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Title: Mechanisms of immune-mediated liver injury in acute liver failure
Author: Triantafyllou, Evangelos
ISNI:       0000 0004 6348 038X
Awarding Body: King's College London
Current Institution: King's College London (University of London)
Date of Award: 2017
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Background: Acute liver failure (ALF) is characterized by overwhelming hepatocyte death and liver inflammation where the infiltration of myeloid cells in areas of necrosis is contrasted by immune cell depletion and dysregulation in the systemic circulation. The mechanisms underlying resolution of acute hepatic inflammation are largely unknown to date. In this thesis, I used both human and murine experimental models in order to investigate the impact of Mer Tyrosine Kinase (MerTK) during ALF and examine how the micro-environmental mediator, Secretory Leukocyte Protease Inhibitor (SLPI), governs this immunological response. Methods: Flow cytometry, immunohistochemistry, confocal imaging and gene expression analyses determined the phenotypic, functional and transcriptomic profile and tissue topography of MerTK+ monocytes and macrophages in ALF, healthy and disease controls. The temporal evolution of macrophage MerTK expression and its impact on hepatic resolution was examined in APAP-induced acute liver injury using wild-type (WT) and Mer-deficient (Mer−/−) mice. Furthermore, SLPI effects on hepatic myeloid cells were determined in vitro and in vivo using APAP-treated WT mice. Results: I demonstrate a significant expansion of resolution-like MerTK+HLA-DRhigh cells in both circulatory and tissue compartments of ALF patients. Compared to WT mice, that show an increase of MerTK+MHCIIhigh hepatic macrophages during the resolution phase in ALF, APAP-treated Mer−/− mice exhibit persistent liver injury and inflammation, characterized by a decreased proportion of liver-resident Kupffer cells and increased number of hepatic neutrophils. Both in vitro and in APAPtreated mice, SLPI reprograms macrophages towards resolution responses through induction of a MerTK+HLA-DRhigh phenotype which promotes neutrophil apoptosis and their subsequent clearance. Conclusions: The work presented in this thesis has identified a prorestorative, MerTK+, macrophage phenotype that evolves during the resolution phase of APAP-induced ALF and represents a novel immunotherapeutic target to promote resolution responses following acute liver injury.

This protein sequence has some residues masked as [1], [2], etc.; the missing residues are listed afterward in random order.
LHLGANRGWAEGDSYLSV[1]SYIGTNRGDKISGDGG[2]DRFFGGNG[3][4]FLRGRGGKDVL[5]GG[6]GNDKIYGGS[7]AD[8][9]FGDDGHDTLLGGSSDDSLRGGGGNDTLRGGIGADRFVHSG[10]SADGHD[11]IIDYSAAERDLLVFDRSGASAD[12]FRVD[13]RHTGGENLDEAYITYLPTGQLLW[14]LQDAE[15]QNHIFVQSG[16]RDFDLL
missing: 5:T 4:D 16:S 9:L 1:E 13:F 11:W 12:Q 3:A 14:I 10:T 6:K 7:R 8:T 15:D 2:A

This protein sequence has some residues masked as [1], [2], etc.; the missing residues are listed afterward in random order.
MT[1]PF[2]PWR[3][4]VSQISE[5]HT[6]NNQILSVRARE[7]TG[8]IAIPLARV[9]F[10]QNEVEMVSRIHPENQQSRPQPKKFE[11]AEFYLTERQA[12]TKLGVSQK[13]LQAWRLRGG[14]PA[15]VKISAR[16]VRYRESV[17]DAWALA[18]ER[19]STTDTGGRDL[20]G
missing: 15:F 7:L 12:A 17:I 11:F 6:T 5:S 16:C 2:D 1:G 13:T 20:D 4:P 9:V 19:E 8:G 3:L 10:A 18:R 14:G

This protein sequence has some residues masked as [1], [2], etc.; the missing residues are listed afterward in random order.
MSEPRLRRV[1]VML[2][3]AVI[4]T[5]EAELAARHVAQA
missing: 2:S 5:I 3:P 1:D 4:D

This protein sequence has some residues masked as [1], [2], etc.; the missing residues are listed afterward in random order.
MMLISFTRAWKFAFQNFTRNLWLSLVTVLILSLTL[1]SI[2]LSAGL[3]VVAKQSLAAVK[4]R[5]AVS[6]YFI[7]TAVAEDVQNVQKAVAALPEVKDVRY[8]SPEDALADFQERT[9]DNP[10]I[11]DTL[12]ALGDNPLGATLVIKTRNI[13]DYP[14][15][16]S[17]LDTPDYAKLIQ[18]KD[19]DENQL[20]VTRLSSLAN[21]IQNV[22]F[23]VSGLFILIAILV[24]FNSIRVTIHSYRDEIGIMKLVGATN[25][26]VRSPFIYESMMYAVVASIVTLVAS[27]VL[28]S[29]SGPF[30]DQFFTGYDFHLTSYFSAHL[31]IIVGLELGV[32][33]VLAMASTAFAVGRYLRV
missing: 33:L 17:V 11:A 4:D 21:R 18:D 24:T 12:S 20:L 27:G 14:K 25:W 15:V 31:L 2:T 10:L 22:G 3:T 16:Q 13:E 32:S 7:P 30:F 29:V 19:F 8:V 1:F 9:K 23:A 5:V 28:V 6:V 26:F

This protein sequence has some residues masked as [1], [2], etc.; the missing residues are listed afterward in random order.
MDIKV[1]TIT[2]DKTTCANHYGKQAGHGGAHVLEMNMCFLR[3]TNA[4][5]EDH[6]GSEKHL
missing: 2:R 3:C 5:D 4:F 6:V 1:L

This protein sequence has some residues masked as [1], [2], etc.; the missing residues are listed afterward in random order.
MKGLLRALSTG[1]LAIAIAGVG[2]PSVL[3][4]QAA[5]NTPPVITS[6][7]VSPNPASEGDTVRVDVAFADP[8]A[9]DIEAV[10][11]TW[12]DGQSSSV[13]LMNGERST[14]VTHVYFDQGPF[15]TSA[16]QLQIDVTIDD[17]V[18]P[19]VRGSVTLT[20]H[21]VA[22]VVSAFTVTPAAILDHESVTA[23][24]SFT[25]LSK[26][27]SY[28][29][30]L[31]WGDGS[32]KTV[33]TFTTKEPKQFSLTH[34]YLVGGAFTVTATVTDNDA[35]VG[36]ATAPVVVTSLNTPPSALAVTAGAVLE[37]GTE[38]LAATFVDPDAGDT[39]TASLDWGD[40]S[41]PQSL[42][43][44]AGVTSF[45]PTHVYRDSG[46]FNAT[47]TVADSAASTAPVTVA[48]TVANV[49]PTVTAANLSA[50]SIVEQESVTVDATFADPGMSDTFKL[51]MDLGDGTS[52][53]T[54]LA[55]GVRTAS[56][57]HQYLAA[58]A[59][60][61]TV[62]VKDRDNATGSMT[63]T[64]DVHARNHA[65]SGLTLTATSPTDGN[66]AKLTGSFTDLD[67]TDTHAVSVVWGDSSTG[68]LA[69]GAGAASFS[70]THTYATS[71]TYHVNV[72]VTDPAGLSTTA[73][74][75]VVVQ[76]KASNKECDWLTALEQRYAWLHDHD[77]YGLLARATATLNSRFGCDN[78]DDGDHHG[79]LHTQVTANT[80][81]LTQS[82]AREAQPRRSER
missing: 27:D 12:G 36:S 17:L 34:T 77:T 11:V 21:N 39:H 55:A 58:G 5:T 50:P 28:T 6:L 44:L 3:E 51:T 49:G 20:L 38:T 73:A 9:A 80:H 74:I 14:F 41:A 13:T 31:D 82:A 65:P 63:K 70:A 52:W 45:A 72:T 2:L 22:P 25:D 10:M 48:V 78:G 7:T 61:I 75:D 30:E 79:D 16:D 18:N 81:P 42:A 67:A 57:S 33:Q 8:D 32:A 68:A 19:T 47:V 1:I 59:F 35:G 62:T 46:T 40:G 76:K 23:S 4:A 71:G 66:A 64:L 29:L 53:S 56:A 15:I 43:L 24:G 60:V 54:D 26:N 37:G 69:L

Supervisor: Ma, Yun ; Wendon, Julia Alexis Sponsor: Not available
Qualification Name: Thesis (Ph.D.) Qualification Level: Doctoral
EThOS ID:  DOI: Not available